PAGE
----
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    Cigarette smoke but not electronic cigarette aerosol activates a stress response in human coronary artery endothelial cells in culture

    Teasdale, JE, Newby, AC, Timpson, NJ, Munafò, MR and White, SJ (2016) Cigarette smoke but not electronic cigarette aerosol activates a stress response in human coronary artery endothelial cells in culture. Drug and Alcohol Dependence, 163. pp. 256-260. ISSN 0376-8716

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    Abstract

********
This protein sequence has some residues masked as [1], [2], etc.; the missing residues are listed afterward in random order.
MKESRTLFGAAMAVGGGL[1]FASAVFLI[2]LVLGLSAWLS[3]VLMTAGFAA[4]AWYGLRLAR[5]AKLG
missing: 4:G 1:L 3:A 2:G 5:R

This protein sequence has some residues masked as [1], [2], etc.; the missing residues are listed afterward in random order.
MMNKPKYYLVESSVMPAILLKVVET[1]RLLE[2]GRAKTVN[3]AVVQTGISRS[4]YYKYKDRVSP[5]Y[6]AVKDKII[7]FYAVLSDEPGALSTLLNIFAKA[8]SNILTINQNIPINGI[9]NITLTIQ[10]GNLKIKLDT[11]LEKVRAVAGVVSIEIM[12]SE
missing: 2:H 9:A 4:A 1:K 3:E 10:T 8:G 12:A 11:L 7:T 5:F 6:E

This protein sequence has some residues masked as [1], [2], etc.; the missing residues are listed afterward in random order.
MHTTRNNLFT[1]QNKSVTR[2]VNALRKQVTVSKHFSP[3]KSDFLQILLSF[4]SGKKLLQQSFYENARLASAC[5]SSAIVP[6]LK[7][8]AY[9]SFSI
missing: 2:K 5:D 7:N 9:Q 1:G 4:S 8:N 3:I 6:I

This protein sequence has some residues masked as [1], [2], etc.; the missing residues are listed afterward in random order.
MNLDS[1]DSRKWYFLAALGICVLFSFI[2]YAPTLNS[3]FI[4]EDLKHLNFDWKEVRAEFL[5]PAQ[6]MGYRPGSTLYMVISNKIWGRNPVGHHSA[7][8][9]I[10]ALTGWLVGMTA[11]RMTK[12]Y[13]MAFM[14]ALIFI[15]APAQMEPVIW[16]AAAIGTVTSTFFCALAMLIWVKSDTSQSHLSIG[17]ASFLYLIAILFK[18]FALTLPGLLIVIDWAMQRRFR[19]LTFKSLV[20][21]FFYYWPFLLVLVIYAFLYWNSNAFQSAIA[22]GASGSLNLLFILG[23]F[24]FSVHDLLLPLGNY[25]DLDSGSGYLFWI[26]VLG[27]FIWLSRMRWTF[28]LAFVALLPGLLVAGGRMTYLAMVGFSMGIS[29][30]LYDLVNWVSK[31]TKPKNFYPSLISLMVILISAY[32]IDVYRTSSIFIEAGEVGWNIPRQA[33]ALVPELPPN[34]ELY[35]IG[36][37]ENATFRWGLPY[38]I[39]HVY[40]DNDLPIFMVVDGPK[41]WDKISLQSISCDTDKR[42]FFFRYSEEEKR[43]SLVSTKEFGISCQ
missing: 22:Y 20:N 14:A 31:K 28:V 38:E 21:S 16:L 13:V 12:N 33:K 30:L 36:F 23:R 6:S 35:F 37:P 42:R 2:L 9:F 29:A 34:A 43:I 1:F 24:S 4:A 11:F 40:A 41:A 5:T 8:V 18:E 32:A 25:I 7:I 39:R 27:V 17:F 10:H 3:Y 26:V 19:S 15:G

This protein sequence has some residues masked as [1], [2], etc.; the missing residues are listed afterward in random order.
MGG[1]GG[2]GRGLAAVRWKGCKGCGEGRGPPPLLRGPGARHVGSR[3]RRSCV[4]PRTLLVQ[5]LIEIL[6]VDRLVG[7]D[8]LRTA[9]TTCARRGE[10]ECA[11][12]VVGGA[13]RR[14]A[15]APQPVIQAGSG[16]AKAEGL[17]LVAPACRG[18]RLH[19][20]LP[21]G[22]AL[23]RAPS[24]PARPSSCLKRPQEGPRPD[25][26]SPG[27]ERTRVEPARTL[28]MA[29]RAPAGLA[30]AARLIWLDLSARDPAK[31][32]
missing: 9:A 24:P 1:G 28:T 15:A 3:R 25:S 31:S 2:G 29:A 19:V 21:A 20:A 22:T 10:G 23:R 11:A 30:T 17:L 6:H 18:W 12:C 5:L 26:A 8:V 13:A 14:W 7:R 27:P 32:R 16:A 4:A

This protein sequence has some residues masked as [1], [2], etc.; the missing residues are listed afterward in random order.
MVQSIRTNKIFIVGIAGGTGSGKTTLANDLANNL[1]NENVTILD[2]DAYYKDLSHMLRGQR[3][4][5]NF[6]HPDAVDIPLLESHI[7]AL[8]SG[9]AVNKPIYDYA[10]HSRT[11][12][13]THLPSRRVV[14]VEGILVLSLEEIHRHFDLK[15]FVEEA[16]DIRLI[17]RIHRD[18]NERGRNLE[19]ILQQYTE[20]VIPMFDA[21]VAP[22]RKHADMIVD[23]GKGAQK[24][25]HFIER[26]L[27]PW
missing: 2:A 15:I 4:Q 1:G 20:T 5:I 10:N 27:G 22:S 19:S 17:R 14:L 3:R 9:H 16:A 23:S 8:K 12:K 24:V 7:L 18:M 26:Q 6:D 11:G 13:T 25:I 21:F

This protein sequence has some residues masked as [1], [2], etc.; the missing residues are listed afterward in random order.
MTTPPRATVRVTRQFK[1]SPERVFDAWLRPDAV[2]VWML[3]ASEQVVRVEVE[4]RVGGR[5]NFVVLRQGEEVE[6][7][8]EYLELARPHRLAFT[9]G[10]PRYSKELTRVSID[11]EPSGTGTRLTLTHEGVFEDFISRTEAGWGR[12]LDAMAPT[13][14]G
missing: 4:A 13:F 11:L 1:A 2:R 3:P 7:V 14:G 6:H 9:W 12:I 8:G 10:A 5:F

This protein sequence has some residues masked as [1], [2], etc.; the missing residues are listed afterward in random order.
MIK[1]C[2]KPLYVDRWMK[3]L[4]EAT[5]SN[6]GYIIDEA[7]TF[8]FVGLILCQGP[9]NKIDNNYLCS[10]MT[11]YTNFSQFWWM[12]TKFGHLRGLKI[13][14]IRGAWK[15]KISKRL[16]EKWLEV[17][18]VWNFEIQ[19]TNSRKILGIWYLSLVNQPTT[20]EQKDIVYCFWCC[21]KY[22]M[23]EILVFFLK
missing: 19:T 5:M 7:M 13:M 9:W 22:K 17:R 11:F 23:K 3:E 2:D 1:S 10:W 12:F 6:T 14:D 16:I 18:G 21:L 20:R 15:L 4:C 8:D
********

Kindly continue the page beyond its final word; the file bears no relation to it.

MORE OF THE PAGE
Background It is generally acknowledged that e-cigarettes are unlikely to be as harmful as conventional cigarettes, but there is little data that quantifies their relative harms. We investigated the biological response to e-cigarette aerosol exposure (versus conventional cigarette smoke exposure) at the cellular level, by exposing human coronary artery endothelial cells (HCAEC) to aqueous filtered extracts of e-cigarette aerosol or cigarette smoke and looking at gene expression changes consistent with a stress response. This included genes controlled by the oxidant-stress sensing transcription factor NFR2 (NFE2L2), and cytochrome P450 family members. Methods Cigarette smoke extract (CSE) was created using mainstream smoke from a single cigarette drawn through 10 ml of endothelial cell growth media MV2. Electronic cigarette aerosol extract (eCAE) was created using the same apparatus, using a constant power output of 10.8 w (4.2 V) and 18 mg/ml nicotine solution. eCAE was generated using 5 cycles of 5 s heat with at least 10 s in between each puff to allow the coil to cool, air being drawn through the device at 70 ml/minute. Results HCAEC responded to the noxious components in CSE, resulting in activation of NRF2 and upregulation of cytochrome p450. However, eCAE did not induce NRF2 nuclear localisation, upregulation of NRF2-activated genes, or the upregulation of cytochrome p450. Conclusions The use of e-cigarettes as a substitute for conventional cigarettes is likely to reduce immediate tobacco-related harm, at least with respect to cardiovascular harms.

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